Table of Contents
Key sectors of the fashion industry
The fashion system
fashion industry, multibillion-dollar global enterprise devoted to the business of making and selling clothes. Some observers distinguish between the fashion industry (which makes “high fashion”) and the apparel industry (which makes ordinary clothes or “mass fashion”), but by the 1970s the boundaries between them had blurred. Fashion is best defined simply as the style or styles of clothing and accessories worn at any given time by groups of people. There may appear to be differences between the expensive designer fashions shown on the runways of Paris or New York and the mass-produced sportswear and street styles sold in malls and markets around the world. However, the fashion industry encompasses the design, manufacturing, distribution, marketing, retailing, advertising, and promotion of all types of apparel (men’s, women’s, and children’s) from the most rarefied and expensive haute couture (literally, “high sewing”) and designer fashions to ordinary everyday clothing—from couture ball gowns to Juicy Couture-brand sweatpants. Sometimes the broader term “fashion industries” is used to refer to myriad industries and services that employ millions of people internationally.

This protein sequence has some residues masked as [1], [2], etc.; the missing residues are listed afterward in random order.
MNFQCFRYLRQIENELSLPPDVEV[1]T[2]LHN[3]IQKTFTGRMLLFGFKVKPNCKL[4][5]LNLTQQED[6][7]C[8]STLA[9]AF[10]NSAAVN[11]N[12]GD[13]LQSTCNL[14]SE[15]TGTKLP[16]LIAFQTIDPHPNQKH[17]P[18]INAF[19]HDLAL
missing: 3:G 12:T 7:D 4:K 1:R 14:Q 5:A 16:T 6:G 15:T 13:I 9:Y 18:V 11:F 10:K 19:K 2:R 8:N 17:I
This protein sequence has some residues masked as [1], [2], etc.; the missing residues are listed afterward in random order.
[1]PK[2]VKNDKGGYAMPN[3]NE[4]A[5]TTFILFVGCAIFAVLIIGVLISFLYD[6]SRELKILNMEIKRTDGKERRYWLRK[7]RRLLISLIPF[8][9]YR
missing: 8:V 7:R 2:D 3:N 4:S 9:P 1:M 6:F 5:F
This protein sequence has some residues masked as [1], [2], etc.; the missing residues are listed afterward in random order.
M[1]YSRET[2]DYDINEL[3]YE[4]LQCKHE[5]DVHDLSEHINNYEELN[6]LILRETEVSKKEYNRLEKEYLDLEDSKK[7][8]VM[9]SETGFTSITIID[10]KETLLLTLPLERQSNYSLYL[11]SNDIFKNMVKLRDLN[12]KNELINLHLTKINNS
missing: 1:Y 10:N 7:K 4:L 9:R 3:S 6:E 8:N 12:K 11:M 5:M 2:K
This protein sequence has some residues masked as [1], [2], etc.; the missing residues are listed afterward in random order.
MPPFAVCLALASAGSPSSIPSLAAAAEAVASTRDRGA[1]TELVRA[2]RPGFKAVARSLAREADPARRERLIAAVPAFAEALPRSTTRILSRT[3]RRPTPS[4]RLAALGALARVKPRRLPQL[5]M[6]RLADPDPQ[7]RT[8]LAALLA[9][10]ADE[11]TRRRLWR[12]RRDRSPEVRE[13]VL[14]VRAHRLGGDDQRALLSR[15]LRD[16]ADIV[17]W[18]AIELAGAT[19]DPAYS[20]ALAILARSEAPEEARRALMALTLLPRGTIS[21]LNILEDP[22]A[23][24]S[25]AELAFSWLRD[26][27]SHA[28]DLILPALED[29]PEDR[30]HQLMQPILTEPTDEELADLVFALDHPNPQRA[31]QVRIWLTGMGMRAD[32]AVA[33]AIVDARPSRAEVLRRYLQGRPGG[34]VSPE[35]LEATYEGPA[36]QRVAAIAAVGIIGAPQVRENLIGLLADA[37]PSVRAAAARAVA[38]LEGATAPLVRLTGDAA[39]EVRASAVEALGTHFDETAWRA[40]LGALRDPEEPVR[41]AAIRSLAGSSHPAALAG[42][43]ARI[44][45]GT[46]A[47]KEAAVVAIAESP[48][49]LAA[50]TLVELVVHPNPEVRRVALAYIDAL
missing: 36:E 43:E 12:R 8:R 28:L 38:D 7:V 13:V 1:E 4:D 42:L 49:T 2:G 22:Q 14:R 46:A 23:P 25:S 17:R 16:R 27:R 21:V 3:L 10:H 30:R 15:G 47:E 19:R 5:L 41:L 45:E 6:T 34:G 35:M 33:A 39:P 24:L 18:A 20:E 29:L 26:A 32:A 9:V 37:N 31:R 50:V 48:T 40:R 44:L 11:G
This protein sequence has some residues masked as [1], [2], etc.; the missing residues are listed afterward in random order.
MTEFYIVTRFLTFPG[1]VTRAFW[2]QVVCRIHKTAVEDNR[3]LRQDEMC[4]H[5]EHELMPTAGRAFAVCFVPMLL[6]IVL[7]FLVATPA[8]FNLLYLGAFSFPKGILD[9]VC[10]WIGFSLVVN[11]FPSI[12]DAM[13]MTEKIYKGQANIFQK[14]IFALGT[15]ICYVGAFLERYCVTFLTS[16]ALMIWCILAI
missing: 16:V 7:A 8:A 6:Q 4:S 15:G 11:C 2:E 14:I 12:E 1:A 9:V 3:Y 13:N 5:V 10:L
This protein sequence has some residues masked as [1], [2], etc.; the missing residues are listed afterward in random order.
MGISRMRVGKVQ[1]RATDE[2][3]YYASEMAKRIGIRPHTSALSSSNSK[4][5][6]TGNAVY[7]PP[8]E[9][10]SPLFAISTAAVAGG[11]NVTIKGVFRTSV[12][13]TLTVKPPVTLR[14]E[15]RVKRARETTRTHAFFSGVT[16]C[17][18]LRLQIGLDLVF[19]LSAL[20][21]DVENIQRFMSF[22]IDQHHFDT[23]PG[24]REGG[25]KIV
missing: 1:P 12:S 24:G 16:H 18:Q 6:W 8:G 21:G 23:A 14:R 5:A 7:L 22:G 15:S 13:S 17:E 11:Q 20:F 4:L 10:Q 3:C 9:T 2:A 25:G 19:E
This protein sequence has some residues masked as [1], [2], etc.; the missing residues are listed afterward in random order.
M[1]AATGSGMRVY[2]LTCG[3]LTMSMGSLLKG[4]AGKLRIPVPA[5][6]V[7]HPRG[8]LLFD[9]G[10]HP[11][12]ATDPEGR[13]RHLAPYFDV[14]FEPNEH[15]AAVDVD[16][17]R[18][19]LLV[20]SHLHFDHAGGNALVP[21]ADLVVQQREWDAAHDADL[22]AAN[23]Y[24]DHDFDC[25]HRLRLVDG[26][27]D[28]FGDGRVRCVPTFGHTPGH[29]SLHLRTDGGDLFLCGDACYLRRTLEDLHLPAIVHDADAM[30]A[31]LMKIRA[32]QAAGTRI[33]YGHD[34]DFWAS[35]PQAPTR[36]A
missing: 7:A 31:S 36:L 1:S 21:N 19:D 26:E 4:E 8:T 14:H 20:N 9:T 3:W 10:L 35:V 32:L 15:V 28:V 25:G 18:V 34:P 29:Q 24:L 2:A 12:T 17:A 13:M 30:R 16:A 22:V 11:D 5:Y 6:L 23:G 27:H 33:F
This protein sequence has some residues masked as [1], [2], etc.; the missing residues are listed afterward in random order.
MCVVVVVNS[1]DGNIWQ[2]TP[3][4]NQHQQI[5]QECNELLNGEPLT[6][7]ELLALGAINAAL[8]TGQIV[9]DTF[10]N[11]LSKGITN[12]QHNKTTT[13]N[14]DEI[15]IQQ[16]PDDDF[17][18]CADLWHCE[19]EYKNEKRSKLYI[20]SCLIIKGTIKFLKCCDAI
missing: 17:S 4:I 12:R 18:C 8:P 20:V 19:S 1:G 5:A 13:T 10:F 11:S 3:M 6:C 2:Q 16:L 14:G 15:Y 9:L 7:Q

The fashion industry is a product of the modern age. Prior to the mid-19th century, virtually all clothing was handmade for individuals, either as home production or on order from dressmakers and tailors. By the beginning of the 20th century—with the rise of new technologies such as the sewing machine, the rise of global capitalism and the development of the factory system of production, and the proliferation of retail outlets such as department stores—clothing had increasingly come to be mass-produced in standard sizes...
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